Can’t get a seat at The Barbary? Head to The Barbary Next Door, located…right next door. It’s essentially a mini Barbary, where, sat up at the counter, you can feast on similar North African fare, but this time with sommelier-extraordinaire Honey Spencer (Sager + WildeThe Mulwray) curating the wines.

Details: 16 Neal’s Yard, Covent Garden, WC2H 9DP | Book here

Blacklock Covent Garden

Blacklock Covent Garden

When your inner caveman is crying out for premium cuts of red meat and plates piled with charcoal-grilled chops, Blacklock will do the trick. The Covent Garden restaurant is the growing empire’s biggest yet, with waiters wheeling out porterhouses, juicy cheeseburgers, steak sarnies, Sunday roasts, pork chops and everything in between to its capacity of 110 hungry carnivores. If the selection is already triggering the meat sweats, opt for the All In, which gives you and a pal a share of everything for £25 a head. Do leave room though for their legendary white chocolate cheesecake – trust us, you won’t want to be sharing that…

Address: 16a Bedford Street, London WC2E 9HE | Book here

The Delaunay

Delaunay best Holborn restaurants

The Delaunay is a stately, European-styled grand café-restaurant that wouldn’t look out of place in Bavaria or Vienna, and comes with the food to match: schnitzels, tarte flambée, sausages, strudel… they’re all here. They also run special menus for the theatre, but if you’re especially strapped for time, you can always nip by their takeaway counter on the corner for traditional sweet and savoury pastries.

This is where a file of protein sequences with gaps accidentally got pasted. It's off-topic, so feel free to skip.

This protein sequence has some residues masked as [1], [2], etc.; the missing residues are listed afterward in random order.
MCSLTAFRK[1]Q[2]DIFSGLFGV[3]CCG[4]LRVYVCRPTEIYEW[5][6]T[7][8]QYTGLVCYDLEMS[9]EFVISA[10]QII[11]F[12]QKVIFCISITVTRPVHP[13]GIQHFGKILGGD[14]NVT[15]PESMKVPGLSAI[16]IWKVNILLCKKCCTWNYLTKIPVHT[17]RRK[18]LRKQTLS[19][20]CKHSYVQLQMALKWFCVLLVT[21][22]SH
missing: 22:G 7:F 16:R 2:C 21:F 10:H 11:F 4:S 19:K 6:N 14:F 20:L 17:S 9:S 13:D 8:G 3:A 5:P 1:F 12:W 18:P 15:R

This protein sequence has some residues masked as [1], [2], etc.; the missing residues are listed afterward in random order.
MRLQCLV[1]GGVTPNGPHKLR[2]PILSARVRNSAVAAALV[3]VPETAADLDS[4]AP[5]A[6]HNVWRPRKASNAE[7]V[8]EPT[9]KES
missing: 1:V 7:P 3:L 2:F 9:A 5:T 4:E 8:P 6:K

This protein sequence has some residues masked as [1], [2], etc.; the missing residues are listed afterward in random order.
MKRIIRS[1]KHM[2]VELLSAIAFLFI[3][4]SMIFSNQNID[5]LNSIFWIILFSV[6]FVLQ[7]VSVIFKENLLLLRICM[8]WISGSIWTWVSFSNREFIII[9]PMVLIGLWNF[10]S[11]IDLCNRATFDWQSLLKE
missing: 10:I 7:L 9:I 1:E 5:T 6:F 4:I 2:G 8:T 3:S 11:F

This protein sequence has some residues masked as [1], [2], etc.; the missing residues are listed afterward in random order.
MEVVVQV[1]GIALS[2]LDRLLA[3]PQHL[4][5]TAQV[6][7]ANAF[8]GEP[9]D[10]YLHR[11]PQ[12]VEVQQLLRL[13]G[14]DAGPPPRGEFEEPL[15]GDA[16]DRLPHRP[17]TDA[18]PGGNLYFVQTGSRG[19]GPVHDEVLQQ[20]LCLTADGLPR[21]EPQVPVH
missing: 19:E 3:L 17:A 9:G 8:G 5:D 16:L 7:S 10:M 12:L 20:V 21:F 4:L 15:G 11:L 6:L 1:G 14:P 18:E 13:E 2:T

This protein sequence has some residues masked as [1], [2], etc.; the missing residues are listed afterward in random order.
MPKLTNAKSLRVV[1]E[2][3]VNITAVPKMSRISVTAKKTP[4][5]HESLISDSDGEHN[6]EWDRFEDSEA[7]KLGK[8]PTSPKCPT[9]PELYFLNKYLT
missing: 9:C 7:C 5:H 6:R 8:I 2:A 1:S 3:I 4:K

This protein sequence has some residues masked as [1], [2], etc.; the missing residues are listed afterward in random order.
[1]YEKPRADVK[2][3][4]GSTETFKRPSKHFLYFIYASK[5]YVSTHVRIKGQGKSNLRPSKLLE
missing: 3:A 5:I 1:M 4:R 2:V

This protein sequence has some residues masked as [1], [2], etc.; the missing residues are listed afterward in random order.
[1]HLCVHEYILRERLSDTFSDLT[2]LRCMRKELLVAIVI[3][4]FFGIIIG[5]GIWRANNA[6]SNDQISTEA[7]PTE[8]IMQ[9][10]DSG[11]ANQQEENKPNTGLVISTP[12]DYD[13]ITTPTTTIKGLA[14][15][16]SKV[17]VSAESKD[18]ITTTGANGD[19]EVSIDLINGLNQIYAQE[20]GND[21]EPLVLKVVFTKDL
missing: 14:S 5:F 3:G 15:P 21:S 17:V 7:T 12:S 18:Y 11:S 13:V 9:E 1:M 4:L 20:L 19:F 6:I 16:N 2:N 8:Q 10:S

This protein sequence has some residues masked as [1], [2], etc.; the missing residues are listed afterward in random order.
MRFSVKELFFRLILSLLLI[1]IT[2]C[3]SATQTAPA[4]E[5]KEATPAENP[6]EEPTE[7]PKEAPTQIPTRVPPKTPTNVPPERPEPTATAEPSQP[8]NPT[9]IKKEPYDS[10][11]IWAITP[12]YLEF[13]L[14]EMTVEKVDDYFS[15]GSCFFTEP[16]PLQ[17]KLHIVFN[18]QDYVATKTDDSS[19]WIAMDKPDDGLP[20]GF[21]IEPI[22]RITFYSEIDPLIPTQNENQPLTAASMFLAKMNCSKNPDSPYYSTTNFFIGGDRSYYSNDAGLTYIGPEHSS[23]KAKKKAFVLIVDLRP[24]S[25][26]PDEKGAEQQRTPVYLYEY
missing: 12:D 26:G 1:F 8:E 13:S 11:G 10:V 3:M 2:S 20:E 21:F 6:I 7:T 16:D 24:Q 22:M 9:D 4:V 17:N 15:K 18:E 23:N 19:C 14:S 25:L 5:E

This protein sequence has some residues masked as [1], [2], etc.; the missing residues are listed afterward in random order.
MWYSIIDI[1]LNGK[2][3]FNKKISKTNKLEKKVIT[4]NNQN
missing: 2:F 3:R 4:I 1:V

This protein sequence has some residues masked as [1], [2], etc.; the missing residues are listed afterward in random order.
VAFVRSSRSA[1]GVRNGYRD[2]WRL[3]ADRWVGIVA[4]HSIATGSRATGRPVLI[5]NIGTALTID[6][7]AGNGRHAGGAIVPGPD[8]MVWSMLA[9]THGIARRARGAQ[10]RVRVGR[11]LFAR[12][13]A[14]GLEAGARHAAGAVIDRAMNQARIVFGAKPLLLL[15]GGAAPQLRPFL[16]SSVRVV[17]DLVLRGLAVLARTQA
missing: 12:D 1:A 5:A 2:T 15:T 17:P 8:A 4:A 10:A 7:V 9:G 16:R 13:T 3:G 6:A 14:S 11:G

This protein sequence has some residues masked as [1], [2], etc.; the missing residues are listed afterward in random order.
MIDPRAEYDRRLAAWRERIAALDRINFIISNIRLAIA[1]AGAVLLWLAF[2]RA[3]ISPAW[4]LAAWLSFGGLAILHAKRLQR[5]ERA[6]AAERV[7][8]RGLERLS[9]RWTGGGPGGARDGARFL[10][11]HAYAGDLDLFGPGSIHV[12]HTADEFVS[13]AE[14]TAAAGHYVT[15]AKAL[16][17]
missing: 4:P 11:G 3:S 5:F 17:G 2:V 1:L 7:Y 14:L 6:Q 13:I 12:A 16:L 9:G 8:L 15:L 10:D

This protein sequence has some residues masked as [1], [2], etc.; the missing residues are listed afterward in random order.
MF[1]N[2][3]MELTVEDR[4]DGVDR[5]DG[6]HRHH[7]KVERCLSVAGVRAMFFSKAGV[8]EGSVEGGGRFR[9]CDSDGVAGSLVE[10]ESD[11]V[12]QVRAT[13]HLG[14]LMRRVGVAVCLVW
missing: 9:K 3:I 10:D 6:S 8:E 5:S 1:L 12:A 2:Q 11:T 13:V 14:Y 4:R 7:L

Details: 55 Aldwych, WC2B 4BB | Book here



Oyster spots generally shuck. But Parsons is an adorable, date-worthy little eatery coming to you from the team behind The 10 Cases (another great restaurant and wine bar, just across the road). Tucked away on Endell Street, it’s a little oasis in the crowded madness of Covent Garden, with intimate, tightly-packed tables, beautifully cooked seafood and plenty of wine to settle in to an evening with.

Details: 39 Endell Street, Covent Garden, WC2H 9BA | Book here

Clos Maggiore

clos maggiore covent garden

It’s almost impossible to pronounce, but any time Clos Maggiore does pass someone’s lips, it’s likely to be followed by a lot of praise. It’s one of Covent Garden’s most famous restaurants, by virtue of the unspeakably elegant interiors (plush chairs, roaring fires and a canopy of blossoms over the main dining room). But it’s more than just good looks: Clos Maggiore serves up a sophisticated fusion of Italian and French dishes, and is a sure-fire winner to keep in your date night pocket.